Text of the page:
Body Image and Body Dysmorphic Disorder

First ask yourself, how do I feel about my body, and when did I first learn to think and feel this way? Body Image issues often start for young girls early on. This is very troubling because poor self-esteem and poor body image often lead to depression, anxiety, and eating disorders. Girls feel that their appearance is of primary importance to who they are and how they are accepted by their peers and adults. The need to be slender and attractive is a powerful force in our culture. Women and girls tend to value themselves based on how they look. Research suggests that 86% of women are dissatisfied with their body size. Given these vulnerabilities, it is no wonder that eating disorders and body image disorders are so prevalent amongst teens and young women. If you find that how you look and what you eat consumes much of your thinking and behaviors, it may be time to seek help. Leading a healthy lifestyle is as much about balance and enjoyment as it is about healthy foods and healthy action. Becoming too focused on how we look distracts us from other important and valuable parts of our self and our life. The ideal is to find that balance of a healthy body, healthy mind, and healthy life.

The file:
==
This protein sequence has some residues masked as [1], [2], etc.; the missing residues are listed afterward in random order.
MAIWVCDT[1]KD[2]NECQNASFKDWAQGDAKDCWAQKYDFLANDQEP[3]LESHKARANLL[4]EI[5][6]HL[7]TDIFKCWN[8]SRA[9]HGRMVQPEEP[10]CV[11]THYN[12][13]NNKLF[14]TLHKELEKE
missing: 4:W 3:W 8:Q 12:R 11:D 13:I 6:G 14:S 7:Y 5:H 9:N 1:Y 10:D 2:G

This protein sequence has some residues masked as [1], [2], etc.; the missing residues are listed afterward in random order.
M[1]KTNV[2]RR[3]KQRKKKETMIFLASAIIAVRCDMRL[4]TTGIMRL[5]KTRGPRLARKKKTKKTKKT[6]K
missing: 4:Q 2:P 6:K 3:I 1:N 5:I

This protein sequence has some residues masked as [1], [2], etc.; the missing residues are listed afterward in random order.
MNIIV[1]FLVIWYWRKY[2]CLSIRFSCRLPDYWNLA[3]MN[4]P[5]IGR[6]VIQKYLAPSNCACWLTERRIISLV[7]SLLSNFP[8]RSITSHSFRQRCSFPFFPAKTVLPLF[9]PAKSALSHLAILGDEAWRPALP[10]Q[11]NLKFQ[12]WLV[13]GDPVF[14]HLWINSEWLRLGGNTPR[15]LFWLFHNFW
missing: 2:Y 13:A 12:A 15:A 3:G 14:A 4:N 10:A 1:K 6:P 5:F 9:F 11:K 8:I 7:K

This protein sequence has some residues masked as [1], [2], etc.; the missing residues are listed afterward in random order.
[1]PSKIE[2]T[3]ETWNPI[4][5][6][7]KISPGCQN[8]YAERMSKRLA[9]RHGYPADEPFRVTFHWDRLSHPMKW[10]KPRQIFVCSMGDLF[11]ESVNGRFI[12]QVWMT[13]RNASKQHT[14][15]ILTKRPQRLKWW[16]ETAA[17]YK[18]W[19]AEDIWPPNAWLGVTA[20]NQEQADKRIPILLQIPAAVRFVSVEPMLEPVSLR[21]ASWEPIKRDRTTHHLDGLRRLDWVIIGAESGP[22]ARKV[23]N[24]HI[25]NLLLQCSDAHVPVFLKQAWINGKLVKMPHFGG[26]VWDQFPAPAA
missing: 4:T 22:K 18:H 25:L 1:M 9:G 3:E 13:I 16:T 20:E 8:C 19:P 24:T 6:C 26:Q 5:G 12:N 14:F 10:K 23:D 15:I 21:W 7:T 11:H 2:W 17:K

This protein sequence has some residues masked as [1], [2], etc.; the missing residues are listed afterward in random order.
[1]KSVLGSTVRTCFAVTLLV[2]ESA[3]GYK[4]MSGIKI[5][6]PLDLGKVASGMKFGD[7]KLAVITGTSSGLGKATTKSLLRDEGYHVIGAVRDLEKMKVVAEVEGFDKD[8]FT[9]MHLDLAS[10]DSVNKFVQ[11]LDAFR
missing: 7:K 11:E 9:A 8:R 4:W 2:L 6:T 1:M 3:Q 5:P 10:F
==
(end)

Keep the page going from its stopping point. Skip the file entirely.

For more information please follow the link below:
www.mirror-mirror.org/eatdis.htm

Body Dysmorphic Disorder
This is a disorder of "imagined ugliness." The image that individuals with this disorder see in the mirror is a grossly distorted view of what they actually look like. Often, these individuals will spend hours examining, attempting to conceal, or obsessing over their perceived flaws. Some people actually spend thousands of dollars on plastic surgery in an attempt to improve their bodies. There tends to be extreme obsessiveness over perceived flaws, and compulsive behaviors to fix flaws.

For more information, follow the link below:
www.adaa.org/understanding-anxiety/related-illnesses/other-related-conditions/body-dysmorphic-disorder-bdd

Anorexia Nervosa
This disorder is characterized by an extreme fear of gaining weight, and these individuals actually perceive their bodies as larger, or "fat," even though they are grossly underweight. There tends to be extreme restriction of food intake, and they may have ritualistic behaviors of what foods to eat, times to eat, and methods of intake. 

Bulimia Nervosa
Individuals with this disorder are also very dissatisfied with their bodies, and have extreme concern with body weight and shape. There are disturbing behaviors of both binging on excess food, then purging food, either by vomiting or excess exercise resulting from feelings of intense guilt and fear of "getting fat."

 

Treatment for body image based challenges focuses on CBT, ACT, and mindfulness. There may also be a need for nutritional/diet based interventions as well.

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